T Nation

Advanced or Competitive-Level Training Advice?

Dr. Darden
If you were to train someone today in the off season for a drug free event, be it classic bodybuilding or fitness, would you make any changes to your usual recommendations?

Probably. If that person was over age 35, I would train them less than I would have 20 years ago. For example, twice a week instead of three times a week.

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Makes sense. On another note how would Handle a perpetually weak body part. For example calves. Let say I do a 2 week specialization. While I would expect improvement , I would need 10 specialization to bring them up to par. Would you keep going back to specialization every few months. Or is there a long term specialization you could employ?

I have a special article on Gold School Calves that should be on T-Nation soon. Look for it.

Gonna search it right now…

Sorry, but the new calf article has NOT been posted yet.

Just realized that. Lol. Hopefully soon

Would the routines themselves resemble the year of training you outlined in The New HIT?

Yes, the routines would be similar.

Please explain the rationale of less frequent training.

Perhaps the best answer is to go back to the philosophy that I noted at the end of my Gold School Triceps article:

"The harder you work out – the more days you need between sessions.

"You have to decide whether you’re addicted to training or you’re addicted to building muscle. Those two addictions are at odds with each other.

“As you get stronger, first reduce your total number of exercises. Then reduce your frequency.”

Dr Darden, would you recommend training while your muscles are still sore from the previous workout even if it has been about 48 hours?

Probably not. I’d rest another 24 hours. But doing the same routine that made you sore is actually the best thing thing to do to reduce soreness.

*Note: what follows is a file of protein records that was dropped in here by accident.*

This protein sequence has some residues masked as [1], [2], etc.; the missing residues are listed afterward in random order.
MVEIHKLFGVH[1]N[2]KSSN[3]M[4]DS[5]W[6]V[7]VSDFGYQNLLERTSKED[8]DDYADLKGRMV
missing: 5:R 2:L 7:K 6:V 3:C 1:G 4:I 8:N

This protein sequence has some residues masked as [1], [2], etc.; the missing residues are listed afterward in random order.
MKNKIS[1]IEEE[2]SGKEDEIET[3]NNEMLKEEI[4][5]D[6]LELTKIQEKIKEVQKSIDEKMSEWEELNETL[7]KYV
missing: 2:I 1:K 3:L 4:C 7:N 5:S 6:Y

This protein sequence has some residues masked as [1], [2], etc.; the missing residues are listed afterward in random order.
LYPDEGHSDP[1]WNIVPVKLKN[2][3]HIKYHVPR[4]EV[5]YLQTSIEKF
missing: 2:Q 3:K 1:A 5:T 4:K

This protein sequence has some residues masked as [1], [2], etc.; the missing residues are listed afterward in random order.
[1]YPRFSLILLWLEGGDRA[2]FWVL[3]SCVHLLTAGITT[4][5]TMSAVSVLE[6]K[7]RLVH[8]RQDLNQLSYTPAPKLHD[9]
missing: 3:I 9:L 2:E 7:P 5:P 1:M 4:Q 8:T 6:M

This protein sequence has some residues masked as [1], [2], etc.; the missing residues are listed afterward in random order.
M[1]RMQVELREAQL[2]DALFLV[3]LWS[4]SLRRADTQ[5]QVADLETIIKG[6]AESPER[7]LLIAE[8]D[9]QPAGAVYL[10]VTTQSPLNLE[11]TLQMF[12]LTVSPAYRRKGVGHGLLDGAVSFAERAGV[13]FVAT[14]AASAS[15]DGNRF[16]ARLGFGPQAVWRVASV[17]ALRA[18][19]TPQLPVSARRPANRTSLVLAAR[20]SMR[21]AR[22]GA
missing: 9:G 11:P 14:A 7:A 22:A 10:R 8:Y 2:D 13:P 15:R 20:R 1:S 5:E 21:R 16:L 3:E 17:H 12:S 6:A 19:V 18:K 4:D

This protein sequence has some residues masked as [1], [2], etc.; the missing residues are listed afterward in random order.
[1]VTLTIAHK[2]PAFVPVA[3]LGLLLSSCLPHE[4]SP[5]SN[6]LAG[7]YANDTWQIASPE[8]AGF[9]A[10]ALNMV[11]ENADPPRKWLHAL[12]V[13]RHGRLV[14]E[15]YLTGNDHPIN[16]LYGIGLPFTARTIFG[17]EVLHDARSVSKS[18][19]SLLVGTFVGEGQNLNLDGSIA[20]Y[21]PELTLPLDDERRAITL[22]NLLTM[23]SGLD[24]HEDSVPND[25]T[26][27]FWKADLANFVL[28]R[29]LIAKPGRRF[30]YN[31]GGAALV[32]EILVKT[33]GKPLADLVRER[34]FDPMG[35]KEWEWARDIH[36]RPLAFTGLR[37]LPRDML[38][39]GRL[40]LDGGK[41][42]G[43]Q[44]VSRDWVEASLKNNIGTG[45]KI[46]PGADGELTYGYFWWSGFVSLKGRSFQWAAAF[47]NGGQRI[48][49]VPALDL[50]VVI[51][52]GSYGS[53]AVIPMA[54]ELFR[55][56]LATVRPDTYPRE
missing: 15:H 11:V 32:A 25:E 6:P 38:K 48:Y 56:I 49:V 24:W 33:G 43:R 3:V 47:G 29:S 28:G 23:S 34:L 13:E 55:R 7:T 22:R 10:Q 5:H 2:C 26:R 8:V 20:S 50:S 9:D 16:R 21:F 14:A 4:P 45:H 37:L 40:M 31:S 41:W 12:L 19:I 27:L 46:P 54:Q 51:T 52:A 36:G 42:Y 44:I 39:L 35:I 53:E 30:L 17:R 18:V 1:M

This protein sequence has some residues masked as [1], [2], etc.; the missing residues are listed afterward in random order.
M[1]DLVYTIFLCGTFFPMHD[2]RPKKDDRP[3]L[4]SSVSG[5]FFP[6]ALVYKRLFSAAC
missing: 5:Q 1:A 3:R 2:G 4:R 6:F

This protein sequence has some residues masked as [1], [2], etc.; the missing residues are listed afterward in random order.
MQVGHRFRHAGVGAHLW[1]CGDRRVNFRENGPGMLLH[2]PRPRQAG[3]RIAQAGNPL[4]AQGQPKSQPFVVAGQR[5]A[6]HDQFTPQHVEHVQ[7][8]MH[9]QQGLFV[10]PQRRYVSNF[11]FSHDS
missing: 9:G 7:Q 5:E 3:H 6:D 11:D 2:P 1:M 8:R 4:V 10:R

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Given human nature, there will always be some people who will try to take that advice to the extreme.

I believe that for each individual, there is probably a lower limit on how few exercises could be done, and how infrequently workouts could be done, and still get a reasonable response from the body. If overtraining is a possibility, then so is undertraining.

Given your experience with a broad selection of the general public, what is the least number of exercises that you typically use, and what is the longest rest interval that you typically employ? And then, for the most exceptional individual that you have ever seen, how few and how infrequent (Jim Flanigan?) Any clue as to what is different about those guys?

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Jim Flanagan told me a couple of days ago that he still trains once every 10 days. And he does one set of 8 exercises.

For example, he said he’s been using the computerized MedX lumbar-spine machine. When I asked him how much resistance he used, he said . . . “the entire weight stack for 15 reps.” I believe the entire weight stack is 400 pounds. The last time I used that machine I did 10 reps with 240 pounds. Jim’s age is 75.

The fewest exercises I apply on any of my trainees is 6 exercises once a week.

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Any possibility on a new interview with Jim? I still cycle in his Surge routine you wrote about on Tnation. I wish he still had his Proper Strength Training website online. He is a great wealth of information and inspiration. Thanks for still being active in these forums. Very much appreciated.

Yes, Jim Flanagan is on my list of future Gold School articles. Jim certainly knows high-intensity training.

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Thank you Ellington!!

I tried the great surge routine that you described. One can really feel the deep inroad, but can one really not do it more than once a month?